Which elite managers actually win trophies? – 6 Wenger replacements

So I recently wrote a blog about potential Arsene Wenger replacements. Men who previously have been put forward as good options and how their careers have ended up dwindling. The likes of Jurgen Klopp, David Moyes, Frank de Boer and Roberto Martinez.

One thing that came out of it, to my surprise, was how little Jurgen Klopp has won in recent years.

Since he brilliantly led Borussia Dortmund to back to back league titles from 2010-2012, he has added just 2 DFL-Supercup’s to his trophy cabinet. The DFL-Supercup is the German equivalent of our Community Shield.

It got me thinking, we all dig out Arsene Wenger for not winning enough. We are The Arsenal. We want to be winning trophies. Therefore the logical line in the ground for his replacement is a proven winner. Not someone with potential who might win things, but someone who is a proven winner with a recent track record of success.

So I did a spreadsheet. You all know I love spreadsheets.

I came up with a list of 21 managers. You would probably call them the elite in European football right now. A mixture of those who have won the league title in Europe’s top leagues in recent years, and those that are highly rated by many.

Having processed what they have won since the 2013/14 season (the year I have chosen to support an alleged agenda is what will be claimed – I just went for the last 5 seasons including this one), I then tried to weight each success.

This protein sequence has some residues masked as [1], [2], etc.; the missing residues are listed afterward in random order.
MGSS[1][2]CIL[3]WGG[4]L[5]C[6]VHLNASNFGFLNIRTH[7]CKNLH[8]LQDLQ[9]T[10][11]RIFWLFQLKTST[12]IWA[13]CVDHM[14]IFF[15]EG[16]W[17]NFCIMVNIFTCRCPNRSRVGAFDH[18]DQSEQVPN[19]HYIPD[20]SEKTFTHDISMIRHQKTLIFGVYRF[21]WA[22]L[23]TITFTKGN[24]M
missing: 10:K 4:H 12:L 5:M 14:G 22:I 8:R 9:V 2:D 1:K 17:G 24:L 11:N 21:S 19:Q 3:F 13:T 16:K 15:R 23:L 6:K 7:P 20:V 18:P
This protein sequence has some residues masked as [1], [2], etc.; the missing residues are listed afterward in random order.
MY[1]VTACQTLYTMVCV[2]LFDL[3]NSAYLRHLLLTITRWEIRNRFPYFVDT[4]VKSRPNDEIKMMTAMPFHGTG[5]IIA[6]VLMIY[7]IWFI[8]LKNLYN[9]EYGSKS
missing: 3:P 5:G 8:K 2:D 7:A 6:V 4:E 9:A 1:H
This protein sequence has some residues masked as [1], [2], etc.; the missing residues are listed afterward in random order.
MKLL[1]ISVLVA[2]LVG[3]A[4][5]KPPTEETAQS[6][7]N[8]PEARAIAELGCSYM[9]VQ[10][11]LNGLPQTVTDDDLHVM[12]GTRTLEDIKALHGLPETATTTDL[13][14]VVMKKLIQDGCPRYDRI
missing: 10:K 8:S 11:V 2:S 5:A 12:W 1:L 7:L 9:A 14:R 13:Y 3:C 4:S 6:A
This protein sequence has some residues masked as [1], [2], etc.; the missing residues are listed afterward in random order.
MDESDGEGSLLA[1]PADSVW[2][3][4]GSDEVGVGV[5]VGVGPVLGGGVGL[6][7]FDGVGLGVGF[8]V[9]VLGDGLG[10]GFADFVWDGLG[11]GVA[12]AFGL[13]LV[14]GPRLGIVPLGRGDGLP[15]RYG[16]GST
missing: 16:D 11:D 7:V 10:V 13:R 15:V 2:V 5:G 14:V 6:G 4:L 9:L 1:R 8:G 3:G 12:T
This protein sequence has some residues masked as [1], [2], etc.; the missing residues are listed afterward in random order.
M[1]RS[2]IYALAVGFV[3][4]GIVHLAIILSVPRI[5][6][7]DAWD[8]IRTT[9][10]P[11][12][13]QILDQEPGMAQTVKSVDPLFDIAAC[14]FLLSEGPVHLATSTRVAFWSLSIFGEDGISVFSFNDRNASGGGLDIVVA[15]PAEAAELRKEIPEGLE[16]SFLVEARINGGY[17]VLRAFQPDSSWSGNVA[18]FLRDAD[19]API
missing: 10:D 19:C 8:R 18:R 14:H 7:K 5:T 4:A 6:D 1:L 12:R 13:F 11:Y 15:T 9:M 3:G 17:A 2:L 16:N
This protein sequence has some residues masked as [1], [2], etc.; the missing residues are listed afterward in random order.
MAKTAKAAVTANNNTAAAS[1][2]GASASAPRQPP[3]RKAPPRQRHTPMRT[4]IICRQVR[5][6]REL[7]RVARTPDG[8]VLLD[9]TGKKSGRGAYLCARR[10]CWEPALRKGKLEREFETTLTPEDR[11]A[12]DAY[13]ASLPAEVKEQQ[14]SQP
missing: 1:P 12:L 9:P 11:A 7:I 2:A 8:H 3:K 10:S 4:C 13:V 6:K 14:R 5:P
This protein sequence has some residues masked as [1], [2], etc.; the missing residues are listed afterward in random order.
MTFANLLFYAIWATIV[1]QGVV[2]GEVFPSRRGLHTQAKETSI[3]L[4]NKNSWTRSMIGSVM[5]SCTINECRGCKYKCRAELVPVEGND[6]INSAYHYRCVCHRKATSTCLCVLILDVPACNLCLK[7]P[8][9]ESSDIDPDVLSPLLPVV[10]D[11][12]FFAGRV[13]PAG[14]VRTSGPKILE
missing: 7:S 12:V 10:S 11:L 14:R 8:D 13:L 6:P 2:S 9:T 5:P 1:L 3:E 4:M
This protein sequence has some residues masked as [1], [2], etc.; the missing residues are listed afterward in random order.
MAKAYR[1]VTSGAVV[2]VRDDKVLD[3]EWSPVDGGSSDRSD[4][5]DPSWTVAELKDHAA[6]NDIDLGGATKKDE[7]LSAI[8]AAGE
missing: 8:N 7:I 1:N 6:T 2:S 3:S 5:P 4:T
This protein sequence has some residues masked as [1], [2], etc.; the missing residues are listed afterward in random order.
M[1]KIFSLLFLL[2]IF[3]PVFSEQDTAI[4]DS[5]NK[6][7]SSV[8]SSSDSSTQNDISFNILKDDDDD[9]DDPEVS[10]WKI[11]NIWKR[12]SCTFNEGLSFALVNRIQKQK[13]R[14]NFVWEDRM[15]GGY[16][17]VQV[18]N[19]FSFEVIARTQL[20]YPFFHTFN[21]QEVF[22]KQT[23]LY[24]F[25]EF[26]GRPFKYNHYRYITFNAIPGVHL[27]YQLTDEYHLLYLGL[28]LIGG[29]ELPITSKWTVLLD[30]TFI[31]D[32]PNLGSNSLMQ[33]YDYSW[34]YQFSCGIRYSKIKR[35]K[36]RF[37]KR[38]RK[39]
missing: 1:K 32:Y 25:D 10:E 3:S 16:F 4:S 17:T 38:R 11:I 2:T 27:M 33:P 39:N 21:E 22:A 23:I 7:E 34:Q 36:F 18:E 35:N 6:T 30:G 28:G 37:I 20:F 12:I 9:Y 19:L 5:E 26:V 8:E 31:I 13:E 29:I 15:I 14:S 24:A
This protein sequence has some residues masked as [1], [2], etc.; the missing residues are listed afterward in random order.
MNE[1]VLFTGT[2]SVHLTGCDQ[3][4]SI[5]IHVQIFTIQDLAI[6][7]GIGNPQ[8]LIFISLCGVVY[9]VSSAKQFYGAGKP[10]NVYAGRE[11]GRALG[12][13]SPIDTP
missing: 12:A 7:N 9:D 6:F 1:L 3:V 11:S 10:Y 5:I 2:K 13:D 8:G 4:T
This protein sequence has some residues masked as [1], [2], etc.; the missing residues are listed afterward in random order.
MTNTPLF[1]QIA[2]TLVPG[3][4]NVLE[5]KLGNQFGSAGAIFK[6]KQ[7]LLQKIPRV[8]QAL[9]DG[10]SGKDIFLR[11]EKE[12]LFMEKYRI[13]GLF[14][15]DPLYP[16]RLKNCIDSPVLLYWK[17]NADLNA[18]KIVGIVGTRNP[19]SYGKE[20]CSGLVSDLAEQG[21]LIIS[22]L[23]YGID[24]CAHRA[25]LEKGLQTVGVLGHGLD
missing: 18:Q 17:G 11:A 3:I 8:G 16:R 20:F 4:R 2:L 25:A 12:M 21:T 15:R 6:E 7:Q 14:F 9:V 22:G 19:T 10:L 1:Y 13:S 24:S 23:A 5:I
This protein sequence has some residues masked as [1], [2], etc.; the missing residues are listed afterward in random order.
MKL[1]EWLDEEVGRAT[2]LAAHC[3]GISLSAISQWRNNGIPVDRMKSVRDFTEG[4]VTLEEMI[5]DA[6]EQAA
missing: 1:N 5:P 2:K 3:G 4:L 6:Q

So the winning a domestic league and winning the Champions League, in my opinion, are equal. So I gave them 10 points each. Same for the Europa League and the nations major domestic cup. I gave them 5 points each.

Then we have the nations minor cup. The likes of the League Cup. Not all nations have a secondary domestic cup. These get 2 points.

Finally we have what I call the glorified friendly’s. The domestic season openers, or Super Cups that every country has –Community Shield, DFL-Supercup, Supercoppa Italiana, Trophée des Champions, Supercopa de España. As well as the UEFA Super Cup and World Club Cup. Fairly insignificant competitions with limited participation. They get 1 point each.